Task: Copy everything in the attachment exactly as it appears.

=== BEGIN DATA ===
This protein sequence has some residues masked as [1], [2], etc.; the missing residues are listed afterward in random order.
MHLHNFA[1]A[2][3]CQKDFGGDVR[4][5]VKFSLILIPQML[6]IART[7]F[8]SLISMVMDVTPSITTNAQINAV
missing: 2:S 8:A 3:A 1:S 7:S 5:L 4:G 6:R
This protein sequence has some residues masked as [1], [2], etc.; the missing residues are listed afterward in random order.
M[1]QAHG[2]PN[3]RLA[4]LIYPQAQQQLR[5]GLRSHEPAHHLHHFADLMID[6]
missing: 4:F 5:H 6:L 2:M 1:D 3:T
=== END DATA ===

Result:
This protein sequence has some residues masked as [1], [2], etc.; the missing residues are listed afterward in random order.
MHLHNFA[1]A[2][3]CQKDFGGDVR[4][5]VKFSLILIPQML[6]IART[7]F[8]SLISMVMDVTPSITTNAQINAV
missing: 2:S 8:A 3:A 1:S 7:S 5:L 4:G 6:R
This protein sequence has some residues masked as [1], [2], etc.; the missing residues are listed afterward in random order.
M[1]QAHG[2]PN[3]RLA[4]LIYPQAQQQLR[5]GLRSHEPAHHLHHFADLMID[6]
missing: 4:F 5:H 6:L 2:M 1:D 3:T